Kamala Harris Raises $12 Million In Second Quarter
Kamala Harris lagged the top Democratic candidates in fundraising in the second quarter, but that's likely to change.
Late yesterday, the campaign of Senator Kamala Harris reported that it had raised roughly $12 million in the second quarter of the year, a number that lags behind her major competitors:
WASHINGTON — Senator Kamala Harris of California raised less than $12 million in the past three months, her campaign said on Friday, a total that leaves her well behind her top rivals in the Democratic presidential primary’s money race.
Ms. Harris’s total for the second quarter of the year, which ended on Sunday, was padded by a strong finish. She collected more than $2 million in online donations in the first 24 hours after the start of the Democratic debate on June 27, as well as an additional $1.2 million online last weekend, her team said.
Ms. Harris’s second-quarter number is far below what some other first-tier candidates reported this week.
Mayor Pete Buttigieg of South Bend, Ind., raised $24.8 million in the second quarter, former Vice President Joseph R. Biden Jr. brought in $21.5 million and Senator Bernie Sanders of Vermont collected $18 million, their campaigns said this week. (Mr. Biden entered the race in late April, more than three weeks into the quarter.)
Many other candidates are expected to report raising far less. Senator Michael Bennet of Colorado, for instance, raised $2.8 million since entering the race in early May, his campaign said this week. The campaign of Gov. Steve Bullock of Montana announced Friday that he had raised more than $2 million since becoming a candidate in mid-May.
The announcement by Ms. Harris’s campaign came on the heels of a crucial moment for her presidential bid, when she confronted Mr. Biden on the debate stage over his comments about segregationist senators and his record on school busing.
Ms. Harris has climbed in polls after her debate performance, and Mr. Biden’s lead over the rest of the field has diminished. Mr. Buttigieg, despite his fund-raising prowess, has consistently polled in the single digits, lagging the rest of the top tier.
Senator Elizabeth Warren of Massachusetts, who has been rising in the polls as Mr. Sanders has slipped, has not announced her latest fund-raising figures. Candidates must report their second-quarter fund-raising to the Federal Election Commission by July 15, but campaigns are free to announce their totals before the deadline
Ms. Harris raised less during the campaign’s second quarter than she did in the first, which she entered three weeks into January. In that quarter, she raised almost exactly $12 million, more than any other candidate aside from Mr. Sanders.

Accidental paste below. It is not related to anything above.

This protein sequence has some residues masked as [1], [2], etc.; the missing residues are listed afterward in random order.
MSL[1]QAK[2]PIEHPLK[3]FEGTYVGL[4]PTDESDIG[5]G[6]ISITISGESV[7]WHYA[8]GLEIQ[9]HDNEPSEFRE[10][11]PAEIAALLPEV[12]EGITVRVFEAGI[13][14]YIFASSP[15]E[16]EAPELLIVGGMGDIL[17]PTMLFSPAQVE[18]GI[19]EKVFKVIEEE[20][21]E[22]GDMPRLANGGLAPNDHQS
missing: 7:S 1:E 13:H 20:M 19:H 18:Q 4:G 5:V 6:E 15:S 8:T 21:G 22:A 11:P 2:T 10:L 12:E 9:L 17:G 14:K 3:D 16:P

She has pulled in large sums from online donors while also aggressively raising money on the traditional fund-raising circuit, an approach that Mr. Buttigieg is also employing with great success.
The Harris campaign said Friday that she received donations from more than 279,000 people during the second quarter and raised more than $7 million of her total online. The campaign said its average donation was $39, lower than the $49 average reported by the Biden campaign but higher than the $18 average cited by the Sanders team. Campaigns often point to small average donations as evidence that they are attracting a large pool of grass-roots supporters.
With Harris’s announcement, we have second-quarter figures from all of the candidates in the top five with the exception of Senator Elizabeth Warren. Of those who have released their numbers, South Bend, Indiana Mayor Pete Buttigieg is at the top of the list, with just under $25 million raised during the second three months of the year. Former Vice-President Biden is in second place with $21 billion raised since he entered the race on April 25th. In third place, there’s Bernie Sanders, who raised $18 million. For the moment, Senator Harris is at the bottom of the pack, and it’s worth noting that her numbers would have been even lower were it not for the money she raised in the wake of last week’s debate. It’s also worth noting that Harris’s second quarter fundraising numbers aren’t significantly better than her first quarter number, which was also roughly $12 million.
It’s worth noting that Harris spent much of the second quarter lagging in the polls with little indication that she would be able to break out of the middle of the pack. That all changed at the debate last Thursday, of course, and since then the race has been turned upside down. In the immediate aftermath of the debate, Harris’s poll numbers began to rise. This continued as additional polling was released on Monday, Tuesday, and Wednesday. The result has been a race that has changed significantly from where it was prior to the debate, Harris is, at least for now, considered a leading contender in the race for the nomination, and this is likely to lead to increased media attention and, most likely, increased donations. What she’s able to do with that remains to be seen.